Masculinity without Conflict: Noblemen in Eighth- and Ninth-Century Francia

  • Rachel Stone
Part of the Genders and Sexualities in History book series (GSX)


Around the middle of the eighth century near Langres, in eastern France, a crime passionelle allegedly took place. The wife of Gangulf, a Burgundian noble, began an affair with a cleric, but her husband discovered their wrongdoing. The cleric then murdered Gangulf. What is unusual is how we know about this story: Gangulf, a cuckold and a murder victim, became a saint.1 The church of Melun received relics from him at its foundation in 809 and St-Pierre de Varennes was rededicated to him by 870.2 Several versions of his life were composed: the first surviving one dates from the end of the ninth or early tenth century, and over 60 copies of this text survive.3 His cult became widespread in Lorraine and Germany. In the second half of the tenth century Hrotsvit of Gandersheim, author of a number of religious poems and plays, composed one on Gangulf; a collection of Gangulf’s posthumous miracles was also written at Liege in the eleventh century.4 Although Gangulf’s fame continued for centuries, however, I want to focus on the first vita (the written ‘life’) and its implications for our understanding of masculinity in the Carolingian empire, the vast area (eventually stretching from the Pyrenees to Croatia) ruled by Charlemagne and his successors between 768 and the end of the ninth century.5


Ninth Century Eleventh Century Eighth Century Late Antiquity Church History 
These keywords were added by machine and not by the authors. This process is experimental and the keywords may be updated as the learning algorithm improves.


Unable to display preview. Download preview PDF.

Unable to display preview. Download preview PDF.


  1. The following abbreviations are used in this chapter: MGH = Monumenta Germaniae Historica; MGH Cap. = Capitularia regum Francorum, 2 vols, ed. Alfred Boretius and Viktor Krause (Hanover, 1883–1897); MGH Epp. = Epistolae Merowingici et Karolini aevi. MGH Epistolae, III–VIII (Berlin, 1892–1939); MGH SRG = Scriptores rerum Germanicarum in usum scholarum separatim editi (Hanover, 1871-); MGH SRM = Scriptores rerum Merovingicarum, 7 vols, ed. Bruno Krusch and Willhelm Levison (Hanover, 1885–1951); PL = Patrologiae Cursus Completus, Series Latina. 221 vols, ed. J.-P. Migne (Paris, 1841–1864); VG = Vita Gangulfi martyris Varennensis, ed. Willhelm Levison (Hanover, 1919) (MGH SRM 7), pp. 155–170.Google Scholar
  2. 1.
    VG. A French translation is given in J.-P. Royer and M. Goullet, ‘La vie de saint Gengoul (BHL 3328)’, Annales de Bourgogne, 75 (2003), 351–73.Google Scholar
  3. 2.
    J.-P. Poly, ‘Gengoul, Léepoux martyr. Adultère féminin et norme populaire au Xe siècle’, La femme au Moyen Âge, Collection des journèe de la Facultè de droit Jean-Monnet, 2 (Paris, 1992), pp. 47–63, on p. 53.Google Scholar
  4. 3.
    M. Goullet, ‘Les Vies de Saint Gengoul, époux et martyr’, in M. Lauwers (ed.), Guerriers et moines: conversion et sainteté aristocratiques dans l’Occident medieval (IXe–XIIe siècle) (Antibes, 2002), pp. 235–63, on p. 237.Google Scholar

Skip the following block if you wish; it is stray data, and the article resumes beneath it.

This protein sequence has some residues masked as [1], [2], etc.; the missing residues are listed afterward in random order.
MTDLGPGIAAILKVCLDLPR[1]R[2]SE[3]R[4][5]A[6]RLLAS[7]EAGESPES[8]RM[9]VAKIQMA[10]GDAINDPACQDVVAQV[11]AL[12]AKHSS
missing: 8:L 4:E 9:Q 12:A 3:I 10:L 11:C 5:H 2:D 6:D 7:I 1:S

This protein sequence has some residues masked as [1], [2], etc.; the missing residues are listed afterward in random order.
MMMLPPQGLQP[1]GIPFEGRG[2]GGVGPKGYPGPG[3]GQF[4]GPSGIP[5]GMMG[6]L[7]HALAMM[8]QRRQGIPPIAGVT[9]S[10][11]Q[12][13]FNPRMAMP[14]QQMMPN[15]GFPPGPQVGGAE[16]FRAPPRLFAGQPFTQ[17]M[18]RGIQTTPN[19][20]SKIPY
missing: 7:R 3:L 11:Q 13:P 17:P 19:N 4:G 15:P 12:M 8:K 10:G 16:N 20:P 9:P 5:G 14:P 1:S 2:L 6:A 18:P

5. 4.
    J.-P. Poly, ‘Gengoul’, pp. 54–7. On Hrotsvit see K.M. Wilson, Hrotsvit of Gandesheim:The Ethics of Authorial Stance (Leiden, 1988).Google Scholar
  6. 5.
    In this chapter ‘Francia’ is used to refer to this imperial area as a whole, rather than in its narrower sense of the traditional heartlands of Frankish power. For an overview of Frankish political history in the period, see R. Collins, Early medieval Europe 300–1000, 2nd edn (Basingstoke, 1999), pp. 262–364.Google Scholar
  7. 6.
    Cf. J.A. Schultz, ‘Heterosexuality as a threat to medieval studies’, Journal of the History of Sexuality, 15 (2006), 14–29, arguing that ‘heterosexuality’ is not a useful concept for the medieval period.CrossRefGoogle Scholar
  8. 8.
    On the reform movement in general, see R. McKitterick, The Frankish Church and the Carolingian Reforms, 789–895 (London, 1977). On the specific moral demands made on laymen see R. Stone, ‘Masculinity, nobility and the moral instruction of the Carolingian lay elite’, unpublished doctoral thesis (University of London, 2005).Google Scholar
  9. 9.
    Missi cuiusdam admonito (MGH Cap. I no 121 p. 240): Mulier sunt subiecti viri sui in omni bonitate et pudicitia, custodiant se a fornicatione et beneficiis et abaritiis… Nutriant filios suos in Dei timore… Viri diligant uxorem suam, et inhonesta verba non dicat ei, guberne domus suas in bonitate… Filii diligant parentes suos et honoret illos; non sint inobedientes. On the genre, date and authorship of this text, see T.M. Buck, Admonitio und Praedicatio: zur religiös-pastoralen Dimension von Kapitularien und kapitulariennahen Texten (507–814) (Frankfurt am Main, 1997), pp. 157–238.Google Scholar
  10. 10.
    For an overview of lay authors, see P. Wormald and J.L. Nelson (eds), Lay Intellectuals in the Carolingian World (Cambridge, 2007).Google Scholar
  11. 11.
    P.J.E. Kershaw, ‘Eberhard of Friuli, a Carolingian lay intellectual’, in Wormald and Nelson (eds), Lay Intellectuals, pp. 77–105, on p. 102.Google Scholar
  12. 12.
    R. Stone, ‘The invention of a theology of abduction: Hincmar of Rheims on raptus’, Journal of Ecclesiastical History 60 (2009), 433–48, on 445–46.CrossRefGoogle Scholar